As street homelessness spikes countywide, Chula Vista seems to be experiencing a different trend – likely fueled by policy changes.
The annual point-in-time count results announced late last month revealed the South Bay city saw a 31 percent year-over-year decrease in the number of folks living on the street or in cars and tents.
The decrease follows a change in how Chula Vista polices oversized vehicles parked in the city, and the creation of a new police team focused on homelessness.
Both Chula Vista and neighboring National City implemented oversized vehicle ordinances last year requiring permits to park RVs, trailers or other large vehicles on city streets. Both saw decreases in vehicle homelessness while the rest of the region saw a slight increase.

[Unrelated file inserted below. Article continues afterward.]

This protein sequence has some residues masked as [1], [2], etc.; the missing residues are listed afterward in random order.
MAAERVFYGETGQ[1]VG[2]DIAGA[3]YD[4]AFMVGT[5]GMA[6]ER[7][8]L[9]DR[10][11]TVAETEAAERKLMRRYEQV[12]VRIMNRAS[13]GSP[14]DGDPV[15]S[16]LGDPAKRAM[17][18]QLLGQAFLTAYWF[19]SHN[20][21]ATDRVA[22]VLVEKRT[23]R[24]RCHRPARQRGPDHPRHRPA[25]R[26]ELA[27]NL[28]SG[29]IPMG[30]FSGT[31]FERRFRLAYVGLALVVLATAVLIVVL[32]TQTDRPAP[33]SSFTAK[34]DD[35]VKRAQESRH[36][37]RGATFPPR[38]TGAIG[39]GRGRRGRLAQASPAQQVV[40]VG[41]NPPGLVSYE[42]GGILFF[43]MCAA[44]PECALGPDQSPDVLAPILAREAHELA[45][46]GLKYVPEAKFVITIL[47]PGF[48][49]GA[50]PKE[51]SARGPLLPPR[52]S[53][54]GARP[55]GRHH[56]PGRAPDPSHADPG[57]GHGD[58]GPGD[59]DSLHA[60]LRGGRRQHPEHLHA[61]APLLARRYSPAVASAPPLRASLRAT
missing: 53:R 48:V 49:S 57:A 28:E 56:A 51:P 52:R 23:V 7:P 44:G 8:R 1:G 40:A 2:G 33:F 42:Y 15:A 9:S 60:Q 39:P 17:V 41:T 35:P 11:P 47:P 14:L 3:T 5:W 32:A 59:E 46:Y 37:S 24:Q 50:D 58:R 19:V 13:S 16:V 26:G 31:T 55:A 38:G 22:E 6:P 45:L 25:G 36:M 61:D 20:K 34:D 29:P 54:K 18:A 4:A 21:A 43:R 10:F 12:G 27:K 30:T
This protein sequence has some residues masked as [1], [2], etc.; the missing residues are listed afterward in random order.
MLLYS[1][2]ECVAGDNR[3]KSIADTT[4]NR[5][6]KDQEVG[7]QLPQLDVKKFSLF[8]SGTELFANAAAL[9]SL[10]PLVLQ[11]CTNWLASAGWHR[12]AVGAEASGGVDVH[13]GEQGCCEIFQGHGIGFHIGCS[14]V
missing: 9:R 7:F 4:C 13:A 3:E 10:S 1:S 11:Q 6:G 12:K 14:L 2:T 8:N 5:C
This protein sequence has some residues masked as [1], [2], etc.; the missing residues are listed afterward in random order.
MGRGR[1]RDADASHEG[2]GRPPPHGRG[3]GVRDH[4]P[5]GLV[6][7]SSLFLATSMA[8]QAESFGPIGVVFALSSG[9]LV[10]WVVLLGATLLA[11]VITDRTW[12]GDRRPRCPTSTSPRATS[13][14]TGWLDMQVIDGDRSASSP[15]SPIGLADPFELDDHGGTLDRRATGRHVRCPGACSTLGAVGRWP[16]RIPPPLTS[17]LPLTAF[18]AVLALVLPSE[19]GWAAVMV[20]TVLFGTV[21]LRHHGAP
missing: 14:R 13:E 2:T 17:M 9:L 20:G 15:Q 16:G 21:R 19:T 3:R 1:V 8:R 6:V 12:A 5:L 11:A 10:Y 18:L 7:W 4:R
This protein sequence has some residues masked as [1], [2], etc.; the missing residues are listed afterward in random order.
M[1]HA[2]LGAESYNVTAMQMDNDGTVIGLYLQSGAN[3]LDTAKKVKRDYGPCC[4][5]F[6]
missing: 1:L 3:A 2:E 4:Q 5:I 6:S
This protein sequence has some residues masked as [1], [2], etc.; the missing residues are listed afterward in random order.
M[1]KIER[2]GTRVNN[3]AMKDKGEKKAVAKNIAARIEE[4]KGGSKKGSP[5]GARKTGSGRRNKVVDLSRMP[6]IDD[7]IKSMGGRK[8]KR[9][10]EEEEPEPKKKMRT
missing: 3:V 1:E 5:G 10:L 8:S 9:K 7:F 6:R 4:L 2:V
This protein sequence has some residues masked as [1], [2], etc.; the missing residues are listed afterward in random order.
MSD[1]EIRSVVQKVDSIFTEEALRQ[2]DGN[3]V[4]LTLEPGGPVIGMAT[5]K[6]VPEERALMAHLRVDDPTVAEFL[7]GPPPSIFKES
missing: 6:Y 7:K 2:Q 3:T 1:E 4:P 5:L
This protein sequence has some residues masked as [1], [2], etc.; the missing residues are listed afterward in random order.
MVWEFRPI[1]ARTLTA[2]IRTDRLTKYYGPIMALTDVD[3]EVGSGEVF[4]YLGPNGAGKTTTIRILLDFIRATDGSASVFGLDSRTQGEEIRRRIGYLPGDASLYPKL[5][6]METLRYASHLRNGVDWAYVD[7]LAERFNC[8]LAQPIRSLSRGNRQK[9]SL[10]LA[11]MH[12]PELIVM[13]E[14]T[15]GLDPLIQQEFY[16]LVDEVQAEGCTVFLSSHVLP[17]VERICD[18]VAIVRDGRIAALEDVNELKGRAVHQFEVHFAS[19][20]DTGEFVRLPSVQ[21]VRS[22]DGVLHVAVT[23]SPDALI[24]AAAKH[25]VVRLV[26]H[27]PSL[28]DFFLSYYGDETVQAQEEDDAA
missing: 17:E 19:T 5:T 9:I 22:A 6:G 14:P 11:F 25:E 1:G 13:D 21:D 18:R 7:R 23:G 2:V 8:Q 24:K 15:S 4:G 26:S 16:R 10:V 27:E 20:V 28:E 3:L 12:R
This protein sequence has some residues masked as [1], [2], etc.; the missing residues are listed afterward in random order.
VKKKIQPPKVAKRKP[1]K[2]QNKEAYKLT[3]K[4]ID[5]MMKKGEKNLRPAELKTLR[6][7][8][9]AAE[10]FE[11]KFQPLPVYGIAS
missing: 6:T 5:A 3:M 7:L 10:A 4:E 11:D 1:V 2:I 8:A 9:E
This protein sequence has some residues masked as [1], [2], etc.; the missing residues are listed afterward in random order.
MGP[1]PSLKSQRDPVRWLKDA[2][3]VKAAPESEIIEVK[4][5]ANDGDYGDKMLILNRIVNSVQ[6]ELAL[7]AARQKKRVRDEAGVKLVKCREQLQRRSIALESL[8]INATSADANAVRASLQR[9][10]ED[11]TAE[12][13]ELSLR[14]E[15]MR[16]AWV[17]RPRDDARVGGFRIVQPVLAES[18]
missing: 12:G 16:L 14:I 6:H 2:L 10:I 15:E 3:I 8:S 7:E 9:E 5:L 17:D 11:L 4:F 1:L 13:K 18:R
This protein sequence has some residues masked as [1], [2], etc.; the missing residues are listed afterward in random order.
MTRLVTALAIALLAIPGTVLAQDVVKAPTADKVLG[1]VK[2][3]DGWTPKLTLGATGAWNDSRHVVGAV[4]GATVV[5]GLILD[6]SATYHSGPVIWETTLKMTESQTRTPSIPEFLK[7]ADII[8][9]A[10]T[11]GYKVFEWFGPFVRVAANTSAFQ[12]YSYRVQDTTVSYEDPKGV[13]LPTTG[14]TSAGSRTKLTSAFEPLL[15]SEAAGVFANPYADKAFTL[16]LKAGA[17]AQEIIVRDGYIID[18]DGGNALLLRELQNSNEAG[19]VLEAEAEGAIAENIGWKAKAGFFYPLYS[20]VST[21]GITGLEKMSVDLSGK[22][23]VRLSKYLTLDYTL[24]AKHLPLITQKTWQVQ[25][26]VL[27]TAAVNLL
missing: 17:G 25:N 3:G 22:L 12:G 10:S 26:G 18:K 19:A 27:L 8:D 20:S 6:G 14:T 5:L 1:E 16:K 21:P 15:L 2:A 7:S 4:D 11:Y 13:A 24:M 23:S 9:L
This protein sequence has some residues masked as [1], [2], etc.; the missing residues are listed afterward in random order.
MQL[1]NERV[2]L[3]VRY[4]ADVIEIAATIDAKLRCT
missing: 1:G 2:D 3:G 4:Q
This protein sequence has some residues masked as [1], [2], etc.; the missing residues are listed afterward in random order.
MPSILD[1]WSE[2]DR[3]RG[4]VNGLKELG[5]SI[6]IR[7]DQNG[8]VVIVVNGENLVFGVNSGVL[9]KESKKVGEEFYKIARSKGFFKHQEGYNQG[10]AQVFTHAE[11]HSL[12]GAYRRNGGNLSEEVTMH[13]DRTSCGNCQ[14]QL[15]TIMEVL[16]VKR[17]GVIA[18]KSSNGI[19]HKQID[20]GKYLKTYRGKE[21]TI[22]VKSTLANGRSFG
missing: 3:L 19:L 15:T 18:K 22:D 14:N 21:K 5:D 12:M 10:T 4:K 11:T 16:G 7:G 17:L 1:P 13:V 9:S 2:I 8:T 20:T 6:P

Other cities, including San Diego, already had measures on the books.
We Stand Up for You. Will You Stand Up for Us?
Why not charge storage fees for any vehicle left overnight on city streets? This would have many beneficial effects. It would:
- Make the streets safer (parked cars create line of sight problems)
- Eliminate visual blight
- Make street sweeping more effective
- Provide a revenue source to the city (voluntary taxes like this are the best kind)
- Create jobs by strengthening the market for vehicle storage (it's tough to compete with something that's subsidized)
- Discourage mini-dorms and Airbnb rentals
- Encourage people to clean out their garages so they can park their cars there